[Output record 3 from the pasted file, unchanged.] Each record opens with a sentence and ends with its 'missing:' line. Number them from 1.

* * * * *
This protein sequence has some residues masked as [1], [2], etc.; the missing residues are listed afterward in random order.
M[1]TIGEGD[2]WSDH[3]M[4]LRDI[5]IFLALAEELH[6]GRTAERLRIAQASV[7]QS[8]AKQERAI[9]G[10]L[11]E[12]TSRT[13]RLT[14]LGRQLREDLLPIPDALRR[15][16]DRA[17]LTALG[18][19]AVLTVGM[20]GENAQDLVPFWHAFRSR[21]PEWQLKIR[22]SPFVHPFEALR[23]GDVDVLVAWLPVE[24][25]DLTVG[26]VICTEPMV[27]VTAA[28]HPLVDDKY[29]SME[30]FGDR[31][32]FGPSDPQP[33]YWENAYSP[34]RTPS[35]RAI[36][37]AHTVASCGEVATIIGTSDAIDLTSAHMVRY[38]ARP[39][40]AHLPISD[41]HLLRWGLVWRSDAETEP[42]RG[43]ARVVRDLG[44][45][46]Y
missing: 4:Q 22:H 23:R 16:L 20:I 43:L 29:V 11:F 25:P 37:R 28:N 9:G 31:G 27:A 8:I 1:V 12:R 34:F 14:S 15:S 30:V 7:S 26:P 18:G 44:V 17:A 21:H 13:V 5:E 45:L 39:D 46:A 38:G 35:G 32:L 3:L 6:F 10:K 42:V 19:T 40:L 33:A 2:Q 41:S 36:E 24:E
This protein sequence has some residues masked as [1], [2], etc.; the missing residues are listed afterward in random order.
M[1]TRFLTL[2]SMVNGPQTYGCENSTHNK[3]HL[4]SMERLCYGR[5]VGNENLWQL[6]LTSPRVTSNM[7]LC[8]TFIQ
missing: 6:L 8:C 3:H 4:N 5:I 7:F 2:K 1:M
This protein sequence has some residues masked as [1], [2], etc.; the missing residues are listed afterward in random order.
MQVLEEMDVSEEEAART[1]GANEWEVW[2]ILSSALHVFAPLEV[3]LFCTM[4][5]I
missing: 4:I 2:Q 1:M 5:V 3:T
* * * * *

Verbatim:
This protein sequence has some residues masked as [1], [2], etc.; the missing residues are listed afterward in random order.
MQVLEEMDVSEEEAART[1]GANEWEVW[2]ILSSALHVFAPLEV[3]LFCTM[4][5]I
missing: 4:I 2:Q 1:M 5:V 3:T